As a complimentary to @SebastianRedl 's answer: why you will need
noexcept and std::vector
As you might have known, a
vector has its capacity. If it's full when
push_back, it will allocate a bigger memory, copy(or move if C++ 11) all existing elements to the new trunk, then add the new element to the back.
But what if an exception is thrown out while allocating memory, or copying the element to the new trunk?
If exception is thrown during allocating memory, the vector is in its original state. It's fine just re-throw the exception and let user handle it.
If exception is thrown during copy existing elements, all copied elements will be destroyed by calling destructor, allocated trunk will be freed, and exception thrown out to be handle by user code. (1)
After destroy everything, the vector is back to the original state. Now it's safe to throw exception to let user handle it, without leaking any resource.
noexcept and move
Come to the era of C++ 11, we have a powerful weapon called
move. It allows us to steal resources from unused objects. std::vector will use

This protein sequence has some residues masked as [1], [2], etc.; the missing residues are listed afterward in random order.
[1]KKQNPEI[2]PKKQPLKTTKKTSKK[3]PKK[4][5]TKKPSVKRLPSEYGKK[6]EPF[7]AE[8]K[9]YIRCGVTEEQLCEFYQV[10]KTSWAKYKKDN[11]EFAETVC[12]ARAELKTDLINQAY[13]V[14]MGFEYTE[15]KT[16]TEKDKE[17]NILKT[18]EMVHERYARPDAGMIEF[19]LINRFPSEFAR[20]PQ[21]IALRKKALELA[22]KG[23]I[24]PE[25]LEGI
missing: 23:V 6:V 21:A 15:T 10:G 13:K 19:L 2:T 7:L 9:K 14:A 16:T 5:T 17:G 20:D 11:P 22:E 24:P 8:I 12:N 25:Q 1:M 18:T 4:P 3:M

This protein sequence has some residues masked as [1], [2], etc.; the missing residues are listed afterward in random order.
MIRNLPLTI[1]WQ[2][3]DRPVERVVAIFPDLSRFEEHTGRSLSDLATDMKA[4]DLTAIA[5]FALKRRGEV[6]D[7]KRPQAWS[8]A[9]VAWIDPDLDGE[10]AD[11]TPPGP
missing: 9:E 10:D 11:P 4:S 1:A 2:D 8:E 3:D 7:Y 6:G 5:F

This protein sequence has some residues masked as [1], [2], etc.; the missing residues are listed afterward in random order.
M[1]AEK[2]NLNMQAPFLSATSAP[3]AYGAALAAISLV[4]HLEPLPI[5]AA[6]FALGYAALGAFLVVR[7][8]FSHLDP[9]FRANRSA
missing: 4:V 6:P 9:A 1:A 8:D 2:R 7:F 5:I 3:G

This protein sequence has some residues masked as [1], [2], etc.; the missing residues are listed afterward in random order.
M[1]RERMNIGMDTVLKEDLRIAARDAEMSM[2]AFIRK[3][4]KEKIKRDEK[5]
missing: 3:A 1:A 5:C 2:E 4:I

move when it needs to increase(or decrease) the capacity, as long as the
move operation is noexcept.
Suppose an exception throws during the move, the previous trunk is not the same as before
move happens: resources are stolen, leaving the vector in an broken state. User cannot handle the exception because everything is in an nondeterministic state.
std::vector relies on
move constructor to be noexcept.
This is a demostration how client code would rely on
noexcept as an interface specification. If later the
noexcept requirement is not met, any code previously depends on it will be broken.
Why not simply mark all function as
Short answer: exception safe code is hard to write.
noexcept set a strict limit to developer who implement the interface. If you want to remove the
noexcept from an interface, the client code might be broken like the vector example given above; but if you want to make an interface
noexcept, you are free to do it at any time.
Thus, only when necessary, mark an interface as
In the Going Native 2013, Scott Meyers talked about above situation that without
noexcept, the sanity of a program will fail.
I also wrote a blog about it: http://xinhuang.github.io/when-to-use-noexcept-and-when-to-not/